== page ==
Parker v. Colvin

Filing 21

ORDER granting 15 Motion for Judgment on the Pleadings, denying 16 Motion for Judgment on the Pleadings, and rejecting 19 Memorandum and Recommendation - This case is REMANDED to the Commissioner, pursuant to sentence four of 42 U.S.C. §§ 405(g), for further consideration in accordance with this order. Signed by District Judge Louise Wood Flanagan on 6/11/2014. (Tripp, S.)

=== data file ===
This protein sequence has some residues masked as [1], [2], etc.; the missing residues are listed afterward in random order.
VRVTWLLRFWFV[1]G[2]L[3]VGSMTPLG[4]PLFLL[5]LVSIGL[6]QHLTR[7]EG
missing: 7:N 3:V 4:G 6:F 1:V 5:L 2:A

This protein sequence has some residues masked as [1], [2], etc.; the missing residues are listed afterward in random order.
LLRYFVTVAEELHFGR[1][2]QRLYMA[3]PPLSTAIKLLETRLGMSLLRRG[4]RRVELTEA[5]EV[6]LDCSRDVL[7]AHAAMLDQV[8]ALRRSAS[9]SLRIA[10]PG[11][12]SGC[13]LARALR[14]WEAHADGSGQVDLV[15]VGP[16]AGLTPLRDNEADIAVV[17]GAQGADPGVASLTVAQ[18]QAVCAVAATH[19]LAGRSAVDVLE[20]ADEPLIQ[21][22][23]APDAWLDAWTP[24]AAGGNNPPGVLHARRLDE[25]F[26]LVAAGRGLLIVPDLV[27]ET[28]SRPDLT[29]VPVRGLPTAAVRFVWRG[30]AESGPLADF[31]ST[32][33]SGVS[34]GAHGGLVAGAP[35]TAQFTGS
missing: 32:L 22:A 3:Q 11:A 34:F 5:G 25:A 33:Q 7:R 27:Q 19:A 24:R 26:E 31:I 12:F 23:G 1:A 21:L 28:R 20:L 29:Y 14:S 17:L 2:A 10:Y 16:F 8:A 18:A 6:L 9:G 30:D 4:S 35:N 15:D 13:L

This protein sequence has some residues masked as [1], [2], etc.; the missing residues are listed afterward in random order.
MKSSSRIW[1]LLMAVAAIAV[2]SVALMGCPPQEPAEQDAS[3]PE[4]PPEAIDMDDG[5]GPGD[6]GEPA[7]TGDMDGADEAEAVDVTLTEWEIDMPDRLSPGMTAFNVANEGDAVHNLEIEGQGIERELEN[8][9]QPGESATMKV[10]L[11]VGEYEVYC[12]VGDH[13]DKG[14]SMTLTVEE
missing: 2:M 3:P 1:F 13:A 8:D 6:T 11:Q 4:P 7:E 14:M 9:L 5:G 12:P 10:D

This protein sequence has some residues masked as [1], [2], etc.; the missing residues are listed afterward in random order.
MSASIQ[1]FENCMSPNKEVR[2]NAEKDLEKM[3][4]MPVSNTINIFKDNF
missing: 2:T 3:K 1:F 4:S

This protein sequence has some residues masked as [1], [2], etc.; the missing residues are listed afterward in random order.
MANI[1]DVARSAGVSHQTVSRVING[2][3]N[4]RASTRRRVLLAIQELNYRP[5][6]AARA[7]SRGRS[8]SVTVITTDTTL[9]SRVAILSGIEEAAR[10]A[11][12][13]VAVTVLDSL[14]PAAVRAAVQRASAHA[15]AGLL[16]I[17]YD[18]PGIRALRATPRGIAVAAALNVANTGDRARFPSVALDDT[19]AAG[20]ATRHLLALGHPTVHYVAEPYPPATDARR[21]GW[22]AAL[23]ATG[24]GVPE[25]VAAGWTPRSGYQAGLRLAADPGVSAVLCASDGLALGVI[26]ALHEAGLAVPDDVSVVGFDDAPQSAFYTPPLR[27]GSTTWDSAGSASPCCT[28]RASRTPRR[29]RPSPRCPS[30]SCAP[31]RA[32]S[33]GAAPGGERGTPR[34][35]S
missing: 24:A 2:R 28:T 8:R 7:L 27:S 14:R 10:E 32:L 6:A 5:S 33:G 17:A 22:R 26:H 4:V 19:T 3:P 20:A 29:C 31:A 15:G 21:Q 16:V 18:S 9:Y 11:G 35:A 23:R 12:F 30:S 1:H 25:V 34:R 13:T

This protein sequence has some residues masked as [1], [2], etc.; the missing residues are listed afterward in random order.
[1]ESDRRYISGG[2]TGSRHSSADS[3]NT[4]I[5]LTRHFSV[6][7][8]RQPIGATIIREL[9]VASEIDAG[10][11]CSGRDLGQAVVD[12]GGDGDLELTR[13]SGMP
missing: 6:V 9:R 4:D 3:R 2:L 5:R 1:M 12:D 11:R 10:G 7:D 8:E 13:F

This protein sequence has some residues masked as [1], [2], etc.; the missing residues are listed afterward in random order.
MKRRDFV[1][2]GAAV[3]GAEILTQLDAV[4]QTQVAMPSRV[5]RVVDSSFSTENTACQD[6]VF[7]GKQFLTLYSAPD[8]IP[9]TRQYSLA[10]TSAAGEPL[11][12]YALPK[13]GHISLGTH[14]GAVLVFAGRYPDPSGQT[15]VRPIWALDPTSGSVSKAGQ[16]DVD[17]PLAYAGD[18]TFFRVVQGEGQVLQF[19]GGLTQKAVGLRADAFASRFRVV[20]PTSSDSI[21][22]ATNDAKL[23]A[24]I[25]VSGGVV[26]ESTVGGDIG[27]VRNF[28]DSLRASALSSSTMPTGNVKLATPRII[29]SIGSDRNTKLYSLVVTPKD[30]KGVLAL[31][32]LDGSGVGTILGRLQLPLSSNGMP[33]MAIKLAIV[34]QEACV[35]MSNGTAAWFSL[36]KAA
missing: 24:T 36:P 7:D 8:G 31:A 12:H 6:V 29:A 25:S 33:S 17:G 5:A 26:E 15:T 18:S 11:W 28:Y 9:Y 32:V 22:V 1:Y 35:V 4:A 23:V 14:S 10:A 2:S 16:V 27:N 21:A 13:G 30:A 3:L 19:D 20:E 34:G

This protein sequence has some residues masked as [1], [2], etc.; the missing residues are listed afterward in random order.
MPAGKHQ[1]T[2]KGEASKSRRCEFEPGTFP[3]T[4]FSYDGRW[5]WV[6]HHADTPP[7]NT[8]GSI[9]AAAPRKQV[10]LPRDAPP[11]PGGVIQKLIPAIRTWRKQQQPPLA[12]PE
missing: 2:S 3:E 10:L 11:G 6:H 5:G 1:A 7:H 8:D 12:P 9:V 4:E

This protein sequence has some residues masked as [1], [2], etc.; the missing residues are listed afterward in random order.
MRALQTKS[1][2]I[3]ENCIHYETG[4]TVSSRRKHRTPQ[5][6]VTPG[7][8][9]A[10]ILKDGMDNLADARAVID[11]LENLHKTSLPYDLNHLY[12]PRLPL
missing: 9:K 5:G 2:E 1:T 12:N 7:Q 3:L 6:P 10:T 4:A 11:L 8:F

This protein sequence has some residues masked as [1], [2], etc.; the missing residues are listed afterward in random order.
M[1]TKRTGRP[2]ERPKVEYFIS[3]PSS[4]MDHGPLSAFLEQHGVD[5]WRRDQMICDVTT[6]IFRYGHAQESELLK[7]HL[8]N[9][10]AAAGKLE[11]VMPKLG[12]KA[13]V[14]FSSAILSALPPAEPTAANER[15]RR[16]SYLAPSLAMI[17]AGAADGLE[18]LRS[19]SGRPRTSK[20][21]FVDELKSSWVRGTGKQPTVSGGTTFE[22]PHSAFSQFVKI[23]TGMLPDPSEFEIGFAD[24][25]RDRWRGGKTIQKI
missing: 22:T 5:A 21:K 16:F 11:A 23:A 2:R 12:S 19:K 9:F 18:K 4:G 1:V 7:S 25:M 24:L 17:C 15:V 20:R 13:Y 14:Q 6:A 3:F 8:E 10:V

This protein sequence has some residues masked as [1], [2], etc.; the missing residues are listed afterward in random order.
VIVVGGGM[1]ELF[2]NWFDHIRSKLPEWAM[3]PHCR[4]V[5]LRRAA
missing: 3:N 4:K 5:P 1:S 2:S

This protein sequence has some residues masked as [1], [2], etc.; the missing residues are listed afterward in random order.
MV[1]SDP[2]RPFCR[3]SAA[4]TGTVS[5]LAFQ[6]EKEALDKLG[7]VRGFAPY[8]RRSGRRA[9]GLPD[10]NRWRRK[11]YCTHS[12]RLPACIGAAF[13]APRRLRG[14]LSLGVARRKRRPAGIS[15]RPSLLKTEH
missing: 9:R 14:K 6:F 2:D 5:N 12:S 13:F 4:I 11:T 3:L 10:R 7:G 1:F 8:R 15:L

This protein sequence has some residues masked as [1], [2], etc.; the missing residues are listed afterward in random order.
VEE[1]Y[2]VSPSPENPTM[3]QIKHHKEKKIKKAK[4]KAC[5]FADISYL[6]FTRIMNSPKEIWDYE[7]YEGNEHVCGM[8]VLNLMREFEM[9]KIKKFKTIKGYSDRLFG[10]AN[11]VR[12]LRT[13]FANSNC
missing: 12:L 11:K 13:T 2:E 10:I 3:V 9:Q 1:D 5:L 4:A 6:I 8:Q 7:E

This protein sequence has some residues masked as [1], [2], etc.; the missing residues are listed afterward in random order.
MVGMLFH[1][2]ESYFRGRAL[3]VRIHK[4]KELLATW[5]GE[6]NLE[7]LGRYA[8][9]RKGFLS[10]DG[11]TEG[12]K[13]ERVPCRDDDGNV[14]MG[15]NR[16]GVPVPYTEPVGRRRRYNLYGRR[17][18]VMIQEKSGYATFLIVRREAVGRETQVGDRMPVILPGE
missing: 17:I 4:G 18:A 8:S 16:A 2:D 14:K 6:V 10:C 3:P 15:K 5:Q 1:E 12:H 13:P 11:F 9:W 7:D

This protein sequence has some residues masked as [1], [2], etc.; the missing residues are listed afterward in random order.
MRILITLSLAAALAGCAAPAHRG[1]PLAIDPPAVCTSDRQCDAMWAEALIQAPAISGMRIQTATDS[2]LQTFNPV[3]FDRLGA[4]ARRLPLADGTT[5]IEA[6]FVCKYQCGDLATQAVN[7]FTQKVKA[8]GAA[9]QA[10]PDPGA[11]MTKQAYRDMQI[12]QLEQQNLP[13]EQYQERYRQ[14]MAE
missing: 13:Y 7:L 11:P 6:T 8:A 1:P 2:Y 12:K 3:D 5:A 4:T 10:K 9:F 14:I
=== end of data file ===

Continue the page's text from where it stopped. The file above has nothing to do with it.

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IN THE UNITED STATES DISTRICT COURT FOR THE EASTERN DISTRICT OF NORTH CAROLINA EASTERN DIVISION No. 4:13-CV-38-FL DOMINICK J. PARKER, substitute party for ) RICKY PARKER, ) ) ) Plaintiff, ) v. ) ) CAROLYN W. COLVIN, ) ) Acting Commissioner of Social Security, ) ) Defendant. ORDER This matter comes before the court on the parties’ cross-motions for judgment on the pleadings (DE 15, 16).1 Pursuant to 28 U.S.C. § 636(b)(1) and Federal Rule of Civil Procedure 72(b), United States Magistrate Judge William A. Webb issued a memorandum and recommendation (“M&R”) (DE 19), wherein it is recommended that the court deny plaintiff’s motion, grant defendant’s motion, and that the final decision by defendant be affirmed. Plaintiff timely filed an objection to the M&R and the response time has expired. In this posture, the issues raised are ripe for ruling. For the reasons that follow, the court rejects the recommendation of the magistrate judge. BACKGROUND Plaintiff filed an application for supplemental security income and disability insurance benefits on April 14, 2010, alleging disability beginning February 1, 2009. This application was denied initially and upon reconsideration. A hearing was held on September 21, 2011, before an Administrative Law Judge (“ALJ”) who determined that plaintiff was not disabled in a decision 1 Pursuant to Fed. R. Civ. P. 25(d), Carolyn W. Colvin, Acting Comissioner of Social Security, has been named as defendant in this case in place of former Commissioner Michael J. Astrue. dated November 15, 2011. The appeals council denied plaintiff’s request for review on December 19, 2012, and plaintiff filed the instant action on February 12, 2013. DISCUSSION A. Standard of Review The court has jurisdiction under 42 U.S.C. § 405(g) to review the Commissioner’s final decision denying benefits. The court must uphold the factual findings of the ALJ “if they are supported by substantial evidence and were reached through application of the correct legal standard.” Craig v. Chater, 76 F.3d 585, 589 (4th Cir. 1996). “Substantial evidence is . . . such relevant evidence as a reasonable mind might accept as adequate to support a conclusion.” Richardson v. Perales, 402 U.S. 389, 401 (1971) (quotations omitted). The standard is met by “more than a mere scintilla of evidence but . . . less than a preponderance.” Laws v. Celebrezze, 368 F.2d 640, 642 (4th Cir. 1966). To assist it in its review of the Commissioner’s denial of benefits, the court may “designate a magistrate judge to conduct hearings . . . and to submit . . . proposed findings of fact and recommendations for the disposition [of the motions for judgment on the pleadings].” See 28 U.S.C. § 636(b)(1)(B). The parties may object to the magistrate judge’s findings and recommendations, and the court “shall make a de novo determination of those portions of the report or specified proposed findings or recommendations to which objection is made.” Id. § 636(b)(1). Absent a specific and timely filed objection, the court reviews only for “clear error,” and need not give any explanation for adopting the M&R. Diamond v. Colonial Life & Acc. Ins. Co., 416 F.3d 310, 315 (4th Cir. 2005); Camby v. Davis, 718 F.2d 198, 200 (4th Cir.1983). Upon careful review of the 2 record, “the court may accept, reject, or modify, in whole or in part, the findings or recommendations made by the magistrate judge.” 28 U.S.C. § 636(b)(1). The ALJ’s determination of eligibility for Social Security benefits involves a five-step sequential evaluation process, which asks whether: (1) the claimant is engaged in substantial gainful activity; (2) the claimant has a medical impairment (or combination of impairments) that are severe; (3) the claimant’s medical impairment meets or exceeds the severity of one of the impairments listed in [the regulations]; (4) the claimant can perform his past relevant work; and (5) the claimant can perform other specified types of work. Johnson v. Barnhart, 434 F.3d 650, 654 n.1 (4th Cir. 2005) (citing 20 C.F.R. § 404.1520). The burden of proof is on the claimant during the first four steps of the inquiry, but shifts to the Commissioner at the fifth step. Pass v. Chater, 65 F.3d 1200, 1203 (4th Cir. 1995). In the instant matter, the ALJ performed the sequential evaluation. At step one, the ALJ found that plaintiff had not engaged in substantial gainful activity since February 1, 2009, the date of his application. At step two, the ALJ found that plaintiff had the following severe impairments: hypertension with history of cerebrovascular accident, history of hepatitis and cervical radiculopathy. However, at step three, the ALJ further determined that these impairments were not severe enough to meet or medically equal one of the impairments in the regulations. Prior to proceeding to step four, the ALJ determined that plaintiff had the residual functional capacity (“RFC”) to perform the full range of light work. At step four, the ALJ concluded plaintiff was capable of performing past relevant work as a donut store manager. B. Analysis Plaintiff argues that the ALJ erred in concluding he could perform past relevant work as a 3 donut store manager. Specifically, plaintiff objects to the M&R’s determination that “the ALJ Properly Evaluated Plaintiff’s Residual Functional Capacity,” asserting that the ALJ “erroneously found that a limitation to light work did not preclude the performance of past relevant work as a donut store manager.” (Obj. 4). Upon de novo review of plaintiff’s objection, the court agrees that the ALJ committed error requiring remand. “[U]nder the fourth step of the disability inquiry, a claimant will be found ‘not disabled’ if he is capable of performing his past relevant work either as he performed it in the past or as it is generally required by employers in the national economy.” Pass v. Chater, 65 F.3d 1200, 1207 (4th Cir. 1995). A claimant bears the burden of showing “an inability to return to [his] previous work (i.e., occupation), and not simply to [his] specific prior job.” DeLoatche v. Heckler, 715 F.2d 148, 151 (4th Cir. 1983). An ALJ “may rely on the general job categories of the Dictionary [of Occupational Titles (“DOT”)] as presumptively applicable to a claimant’s prior work.” Id. “The same label, however, may be used in a variety of ways.” Id. Accordingly, a “claimant may overcome the presumption that the [Commissioner]’s generalization applies by demonstrating that [his] duties were not those envisaged by the framers of the [Commissioner]’s category.” Id. In Deloatche, the court held that plaintiff may have met this burden to overcome this presumption, where she presented evidence that the job she actually performed did not properly fall under the DOT title that the Secretary of Health and Human Services2 had relied upon. The Secretary had characterized plaintiff’s former work as “school social worker,” but the court noted that the “definition of ‘school social worker’ on which the Secretary relies makes no mention of the 2 Effective March 31, 1995, the functions of the Secretary of Health and Human Services in social security cases were transferred to the Commissioner of Social Security. Social Security Independence and Program Improvements Act of 1994, Pub.L. No. 103-296, 108 Stat 1464. 4 extensive walking, standing and driving activities required of a person responsible, as DeLoatche was, for fifteen schools.” Id. The court noted that “[o]n remand, the Secretary of course may consider additional evidence on the proper characterization of DeLoatche’s relevant prior work; it may be possible that the Secretary can demonstrate that it is only DeLoatche’s specific prior job, and not her occupation, which is not properly termed ‘sedentary.’” Id. However, the court held that “on the present record such a determination cannot be upheld,” and “[t]he record before us does not permit meaningful review of the Secretary’s determination.” Id. Accordingly, the court remanded the case for further consideration. An ALJ has a duty to explain the administrative decision so as to enable meaningful judicial review. “While the [Commissioner] is empowered . . . to resolve evidentiary conflicts, the [Commissioner], through the ALJ, is required to explicitly indicate ‘the weight given to all relevant evidence.’” Murphy v. Bowen, 810 F.2d 433, 437 (4th Cir. 1987) (quoting Gordon v. Schweiker, 725 F.2d 231 (4th Cir. 1984)). In particular, the ALJ must “explain how any material inconsistencies or ambiguities in the evidence in the case record were considered and resolved.” SSR 96-8P, 1996 WL 374184, at *7 (July 2, 1996). “[R]emand is appropriate where an ALJ fails to discuss relevant evidence that weighs against his decision.” Ivey v. Barnhart, 393 F. Supp. 2d 387, 390 (E.D.N.C. 2005) (citing Murphy, 810 F.2d at 438). This duty to explain is expressly noted in the Social Security procedures for evaluating a claimant’s past work. In particular, SSR 82-62 provides that “the decision as to whether the claimant retains the functional capacity to perform past work which has current relevance has far-reaching implications and must be developed and explained fully in the disability decision.” SSR 5 82-62, 1982 WL 31386, at *3 (January 1, 1982). Further, “[a]dequate documentation of past work includes factual information about those work demands which have a bearing on the medically established limitations,” which information “will be derived from a detailed description of the work obtained from the claimant, employer, or other informed source.” Id. The section of the ALJ’s order on past relevant work provides, in its entirety, as follows: 6. The claimant is capable of performing past relevant work as a Donut Store manager. This work does not require the performance of work related activities precluded by the claimant’s residual functional capacity (20 CFR 404.1565 and 416.965) Melissa Stewart, the vocational expert testified that the claimant’s past work would be categorized by the Dictionary of Occupational Titles (D.O.T.) # 185.167-0103 light exertion, SVP-5, Manager, Fast Food Services. In comparing the claimant’s residual functional capacity with the physical and mental demands of this work, the undersigned finds that the claimant is able to perform it as actually performed. (Tr. 20). This analysis fails to make any mention of evidence that weighed against the conclusion that plaintiff could perform past relevant work. Plaintiff testified that his previous work involved tasks including washing windows, cleaning the building and the surrounding premises, unloading supplies, and occasionally making donuts and driving donut trucks. (Tr. 284-87). He testified that making donuts required him to lift dough weighing over twenty-five (25) pounds overhead, and then throw that dough into a hopper. (Tr. 283). He also testified that making donuts required extensive walking to obtain the ingredients needed to make the donuts, which came in fifty (50) pound bags that he had to lift. (Id.). Based on plaintiff’s description of his job, the vocational expert (VE) 3 The position of “Manager, Fast Food Services” actually falls under category 185.137-010. U.S. Dept. Of Labor, Dictionary of Occupational Titles, 185.137-010 (4th ed. 1991). 6 testified that: “When he was promoted to manager, that’s 815.137-010 which is classified as light work in the DOT with a skill level of five. But he also performed the job of donut maker and other jobs which would place that work in a medium capacity.” (Tr. 301). The ALJ did not ask any additional questions regarding the proper classification of plaintiff’s manager position. However, as noted above, the ALJ found plaintiff could perform past relevant work “as actually performed.” (Tr. 20). The phrase “actually performed,” as used in the regulations, is used in contrast to work “generally performed in the national economy.” See 20 C.F.R. § 404.1560(b)(2); see also SSR 82-61, 1982 WL 31387, at * 1-2 (Jan. 1, 1982) (distinguishing between the RFC to perform “the particular functional demands and job duties peculiar to an individual job as he or she actually performed it” and “the capacity to perform the functional demands and job duties of the job as ordinarily required by employers throughout the national economy.”). The ALJ failed to mention plaintiff’s testimony regarding the type of jobs he performed as manager, or the testimony of the VE that such jobs placed his manager position “in a medium capacity.” The ALJ did not attempt to reconcile his finding that plaintiff could perform past relevant work “as actually performed” with the VE’s testimony that his work as manager involved jobs at the “medium” level. In doing so, the ALJ neglected his duty to explain how material inconsistencies and ambiguities in the case record were considered and resolved. SSR 96-8P, 1996 WL 374184 at *7. See Marquez v. Colvin, No. 5:12-cv-802-FL, 2014 WL 1316113 at *2-5 (E.D.N.C. March 31, 2014) (remanding to Commissioner where ALJ failed to explain evidence bearing on characterization of plaintiff’s past relevant work as actually performed). Defendant asserts that plaintiff helped make donuts or deliver orders on an infrequent basis, 7 and that plaintiff could have chosen another employee to perform such tasks. (Def.’s Memo. at 1213). Defendant further argues that “[t]he VE testified and the ALJ recognized that plaintiff’s past work would be classified as light duty, as routinely performed.” (Def.’s Memo., 13). However, neither the VE nor the ALJ stated how plaintiff’s work was “routinely performed.” Without discussion in the decision itself, defendant’s argument amounts to a post hoc rationalization. Defendant further argues that the ALJ “confirmed with the VE the level at which plaintiff’s past jobs would be identified as performed in the national economy and as performed by plaintiff.” (Def.’s Memo., 15). As noted, to the extent that the ALJ’s determination was based on the level of plaintiff’s job “as performed by plaintiff,” it was in error for failing to address evidence indicating that plaintiff’s position involved jobs at the “medium” work level. As to the performance of plaintiff’s jobs in the national economy, the ALJ did refer to the DOT, upon which he was entitled to rely to define the job as it is performed in the national economy. See SSR 82-61, 1982 WL 31387 at *2. However, the DOT is only “presumptively applicable” to plaintiff’s work. DeLoatche, 715 F.2d at 151. That presumption may be overcome. See id.; Simmons v. Chater, No. 95-1075, 1995 WL 674606, at *2 (4th Cir. Nov. 14, 1995) (“Although it is true that the Secretary may rely on the general job categories of the Dictionary as presumptively applicable to a claimant’s prior work, the presumption is rebuttable.”) (internal quotation marks omitted). The fact that plaintiff’s former employer labeled his job as “manager” is not the only evidence that bears on whether plaintiff was engaged in the occupation the DOT labels as “manager” and identifies as “light work.” DeLoatche, 715 F.2d at 151. If the ALJ intended to hold that plaintiff’s occupation as performed in the national economy was not “medium” work, he was still required to explain why plaintiff’s specific prior job fit that occupational category, notwithstanding evidence to the contrary. See id.; see also Carter v. 8 Sec’y of Health and Human Servs., 834 F.2d 97, 98-99 (6th Cir. 1987) (applying DeLoatche to hold that the DOT’s definition of fast food restaurant manager was not substantial evidence to support a finding that claimant could return to previous work, when claimant’s uncontroverted testimony showed that his work was “hands on management which required that he lift meats weighing fifty pounds on a regular basis.”). On remand, the Commissioner “may consider additional evidence on the proper characterization of [plaintiff’s] relevant prior work.” DeLoatche, 715 F.2d at 151. On the present record, however, in light of the decision’s failure to discuss the testimony provided by plaintiff and the VE as to the jobs performed in plaintiff’s previous work, the court cannot make this determination. “Without an analysis of all evidence and a sufficient explanation of the weight given to ‘obviously probative exhibits’ it is not possible to determine if the ALJ’s decision is supported by substantial evidence.” Ivey, 393 F.Supp. 2d at 389-90 (citing Arnold v. Sec’y of Health, Educ. and Welfare, 567 F.2d 258, 259 (4th Cir. 1977)). CONCLUSION Based on the foregoing, upon de novo review, and upon considered review of the record, the court rejects the recommendation of the magistrate judge, GRANTS plaintiff’s motion for judgment on the pleadings (DE 15), DENIES defendant’s motion for judgment on the pleadings (DE 16), and REMANDS this matter to the Commissioner, pursuant to sentence four of 42 U.S.C. §§ 405(g), for further consideration in accordance with this order. The clerk is directed to close this case. SO ORDERED, this the 11th day of June, 2014. ________________________________ LOUISE W. FLANAGAN United States District Judge 9